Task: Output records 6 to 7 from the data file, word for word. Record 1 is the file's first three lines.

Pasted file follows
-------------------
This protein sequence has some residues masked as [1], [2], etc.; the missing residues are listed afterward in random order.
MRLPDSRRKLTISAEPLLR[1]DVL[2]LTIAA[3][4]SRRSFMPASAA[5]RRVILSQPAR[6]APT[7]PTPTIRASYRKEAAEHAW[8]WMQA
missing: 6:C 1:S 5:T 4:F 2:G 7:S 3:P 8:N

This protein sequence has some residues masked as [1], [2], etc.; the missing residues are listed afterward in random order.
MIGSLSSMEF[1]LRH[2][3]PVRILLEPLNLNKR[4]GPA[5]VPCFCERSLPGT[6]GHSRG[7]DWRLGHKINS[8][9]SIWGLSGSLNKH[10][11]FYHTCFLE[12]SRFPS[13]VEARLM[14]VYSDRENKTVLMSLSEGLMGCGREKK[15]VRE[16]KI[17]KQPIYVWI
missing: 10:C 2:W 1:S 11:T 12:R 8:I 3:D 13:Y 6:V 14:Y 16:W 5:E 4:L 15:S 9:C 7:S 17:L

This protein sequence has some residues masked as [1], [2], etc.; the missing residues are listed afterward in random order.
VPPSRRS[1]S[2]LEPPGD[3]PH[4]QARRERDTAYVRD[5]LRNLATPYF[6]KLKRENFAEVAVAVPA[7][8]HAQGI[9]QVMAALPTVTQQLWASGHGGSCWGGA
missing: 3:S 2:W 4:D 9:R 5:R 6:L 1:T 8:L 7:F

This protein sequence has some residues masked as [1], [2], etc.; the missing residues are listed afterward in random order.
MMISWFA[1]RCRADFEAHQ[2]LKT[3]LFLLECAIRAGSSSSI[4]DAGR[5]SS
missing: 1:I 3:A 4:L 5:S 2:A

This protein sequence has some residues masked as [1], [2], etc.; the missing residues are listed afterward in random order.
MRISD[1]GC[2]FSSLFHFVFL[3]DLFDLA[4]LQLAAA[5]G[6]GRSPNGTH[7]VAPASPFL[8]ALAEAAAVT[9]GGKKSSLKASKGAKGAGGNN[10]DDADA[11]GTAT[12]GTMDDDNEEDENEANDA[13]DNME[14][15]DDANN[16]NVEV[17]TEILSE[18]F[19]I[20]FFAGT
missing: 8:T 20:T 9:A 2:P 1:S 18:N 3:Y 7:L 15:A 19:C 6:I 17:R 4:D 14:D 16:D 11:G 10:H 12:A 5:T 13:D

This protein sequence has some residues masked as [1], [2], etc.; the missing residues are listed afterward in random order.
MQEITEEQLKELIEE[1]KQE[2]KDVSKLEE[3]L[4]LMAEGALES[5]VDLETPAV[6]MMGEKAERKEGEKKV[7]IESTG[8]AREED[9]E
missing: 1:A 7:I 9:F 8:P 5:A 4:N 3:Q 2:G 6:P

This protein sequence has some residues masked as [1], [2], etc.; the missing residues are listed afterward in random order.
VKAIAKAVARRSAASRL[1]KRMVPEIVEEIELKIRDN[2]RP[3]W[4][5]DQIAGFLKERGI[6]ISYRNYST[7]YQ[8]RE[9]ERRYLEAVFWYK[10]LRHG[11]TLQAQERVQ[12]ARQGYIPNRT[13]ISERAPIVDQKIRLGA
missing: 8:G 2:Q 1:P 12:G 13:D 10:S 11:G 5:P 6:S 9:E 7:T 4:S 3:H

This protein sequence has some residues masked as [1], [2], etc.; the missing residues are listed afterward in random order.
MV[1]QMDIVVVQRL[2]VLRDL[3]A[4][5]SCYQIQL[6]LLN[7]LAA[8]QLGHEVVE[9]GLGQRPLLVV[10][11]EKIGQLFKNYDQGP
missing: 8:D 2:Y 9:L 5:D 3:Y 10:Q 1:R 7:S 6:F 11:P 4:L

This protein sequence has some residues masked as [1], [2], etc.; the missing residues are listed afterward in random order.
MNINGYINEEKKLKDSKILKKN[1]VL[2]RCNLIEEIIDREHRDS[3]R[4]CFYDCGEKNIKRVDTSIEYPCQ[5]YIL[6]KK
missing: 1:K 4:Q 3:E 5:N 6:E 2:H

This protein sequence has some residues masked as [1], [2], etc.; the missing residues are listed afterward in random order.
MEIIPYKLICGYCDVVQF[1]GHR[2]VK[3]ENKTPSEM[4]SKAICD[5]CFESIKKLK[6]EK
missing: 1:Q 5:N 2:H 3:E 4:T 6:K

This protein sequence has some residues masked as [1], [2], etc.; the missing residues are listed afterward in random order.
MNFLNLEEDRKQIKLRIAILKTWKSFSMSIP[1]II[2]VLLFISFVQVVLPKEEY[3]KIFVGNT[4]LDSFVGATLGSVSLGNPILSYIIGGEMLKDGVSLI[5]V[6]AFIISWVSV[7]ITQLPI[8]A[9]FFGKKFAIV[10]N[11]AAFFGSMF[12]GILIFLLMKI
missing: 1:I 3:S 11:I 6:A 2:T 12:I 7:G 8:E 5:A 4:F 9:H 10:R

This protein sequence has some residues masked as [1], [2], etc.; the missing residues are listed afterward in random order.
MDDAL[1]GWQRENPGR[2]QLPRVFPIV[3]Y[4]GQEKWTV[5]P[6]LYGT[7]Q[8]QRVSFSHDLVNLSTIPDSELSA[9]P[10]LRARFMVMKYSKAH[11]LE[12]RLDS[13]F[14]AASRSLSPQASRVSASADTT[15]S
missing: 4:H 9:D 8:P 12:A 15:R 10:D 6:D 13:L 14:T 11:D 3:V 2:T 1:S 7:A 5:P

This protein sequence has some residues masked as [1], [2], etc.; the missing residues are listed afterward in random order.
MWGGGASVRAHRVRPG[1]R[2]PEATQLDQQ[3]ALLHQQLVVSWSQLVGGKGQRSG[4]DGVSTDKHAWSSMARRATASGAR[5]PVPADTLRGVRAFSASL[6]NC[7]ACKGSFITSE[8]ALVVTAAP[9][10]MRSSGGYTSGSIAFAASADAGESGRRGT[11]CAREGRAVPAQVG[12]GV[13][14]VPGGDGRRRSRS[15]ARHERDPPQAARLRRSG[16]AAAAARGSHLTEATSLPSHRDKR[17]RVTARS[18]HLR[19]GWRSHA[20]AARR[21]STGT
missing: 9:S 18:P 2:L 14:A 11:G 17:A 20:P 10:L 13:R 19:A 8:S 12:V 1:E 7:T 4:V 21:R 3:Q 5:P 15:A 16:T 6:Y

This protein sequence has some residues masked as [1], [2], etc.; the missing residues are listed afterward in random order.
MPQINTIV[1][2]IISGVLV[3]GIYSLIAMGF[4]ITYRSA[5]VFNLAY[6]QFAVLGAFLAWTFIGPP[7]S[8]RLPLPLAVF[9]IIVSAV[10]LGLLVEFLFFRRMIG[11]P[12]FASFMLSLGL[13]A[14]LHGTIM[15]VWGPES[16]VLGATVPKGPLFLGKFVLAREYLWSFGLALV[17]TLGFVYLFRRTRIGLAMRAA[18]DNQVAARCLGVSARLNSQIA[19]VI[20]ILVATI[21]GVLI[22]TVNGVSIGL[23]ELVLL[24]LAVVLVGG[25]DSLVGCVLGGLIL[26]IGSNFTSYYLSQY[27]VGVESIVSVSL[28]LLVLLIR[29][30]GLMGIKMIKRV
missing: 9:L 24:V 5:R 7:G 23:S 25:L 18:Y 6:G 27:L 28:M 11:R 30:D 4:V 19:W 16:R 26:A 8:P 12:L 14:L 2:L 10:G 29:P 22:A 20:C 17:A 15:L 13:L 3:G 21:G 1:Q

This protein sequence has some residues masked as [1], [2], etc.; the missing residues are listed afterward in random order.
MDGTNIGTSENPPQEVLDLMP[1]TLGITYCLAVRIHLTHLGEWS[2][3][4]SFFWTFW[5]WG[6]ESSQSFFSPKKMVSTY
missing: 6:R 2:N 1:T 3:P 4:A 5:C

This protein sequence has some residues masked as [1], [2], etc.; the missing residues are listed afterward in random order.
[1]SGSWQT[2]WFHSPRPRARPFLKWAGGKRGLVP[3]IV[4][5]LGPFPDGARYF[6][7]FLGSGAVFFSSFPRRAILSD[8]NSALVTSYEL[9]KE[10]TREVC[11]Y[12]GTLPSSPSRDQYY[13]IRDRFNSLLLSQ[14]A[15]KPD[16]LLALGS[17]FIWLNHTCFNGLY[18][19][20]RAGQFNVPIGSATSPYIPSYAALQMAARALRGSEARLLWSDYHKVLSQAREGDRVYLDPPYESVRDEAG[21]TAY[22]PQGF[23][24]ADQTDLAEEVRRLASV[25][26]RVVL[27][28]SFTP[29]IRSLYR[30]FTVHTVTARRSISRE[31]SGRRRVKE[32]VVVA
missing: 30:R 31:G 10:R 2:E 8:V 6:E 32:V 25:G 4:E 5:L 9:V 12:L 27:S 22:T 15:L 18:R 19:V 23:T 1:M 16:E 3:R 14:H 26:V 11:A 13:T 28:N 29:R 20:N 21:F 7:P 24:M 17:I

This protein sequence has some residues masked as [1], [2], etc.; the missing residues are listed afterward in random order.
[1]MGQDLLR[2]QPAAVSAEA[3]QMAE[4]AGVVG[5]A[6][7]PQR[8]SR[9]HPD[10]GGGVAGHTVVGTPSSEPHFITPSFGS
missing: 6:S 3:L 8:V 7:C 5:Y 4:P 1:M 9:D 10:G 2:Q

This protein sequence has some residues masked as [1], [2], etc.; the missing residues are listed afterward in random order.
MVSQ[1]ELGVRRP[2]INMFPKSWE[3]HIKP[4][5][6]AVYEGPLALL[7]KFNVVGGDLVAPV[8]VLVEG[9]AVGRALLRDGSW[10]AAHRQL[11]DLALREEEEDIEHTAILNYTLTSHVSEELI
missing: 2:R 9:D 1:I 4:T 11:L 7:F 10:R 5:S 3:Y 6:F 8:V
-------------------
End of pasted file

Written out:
This protein sequence has some residues masked as [1], [2], etc.; the missing residues are listed afterward in random order.
MQEITEEQLKELIEE[1]KQE[2]KDVSKLEE[3]L[4]LMAEGALES[5]VDLETPAV[6]MMGEKAERKEGEKKV[7]IESTG[8]AREED[9]E
missing: 1:A 7:I 9:F 8:P 5:A 4:N 3:Q 2:G 6:P

This protein sequence has some residues masked as [1], [2], etc.; the missing residues are listed afterward in random order.
VKAIAKAVARRSAASRL[1]KRMVPEIVEEIELKIRDN[2]RP[3]W[4][5]DQIAGFLKERGI[6]ISYRNYST[7]YQ[8]RE[9]ERRYLEAVFWYK[10]LRHG[11]TLQAQERVQ[12]ARQGYIPNRT[13]ISERAPIVDQKIRLGA
missing: 8:G 2:Q 1:P 12:G 13:D 10:S 11:G 5:P 6:S 9:E 7:T 4:S 3:H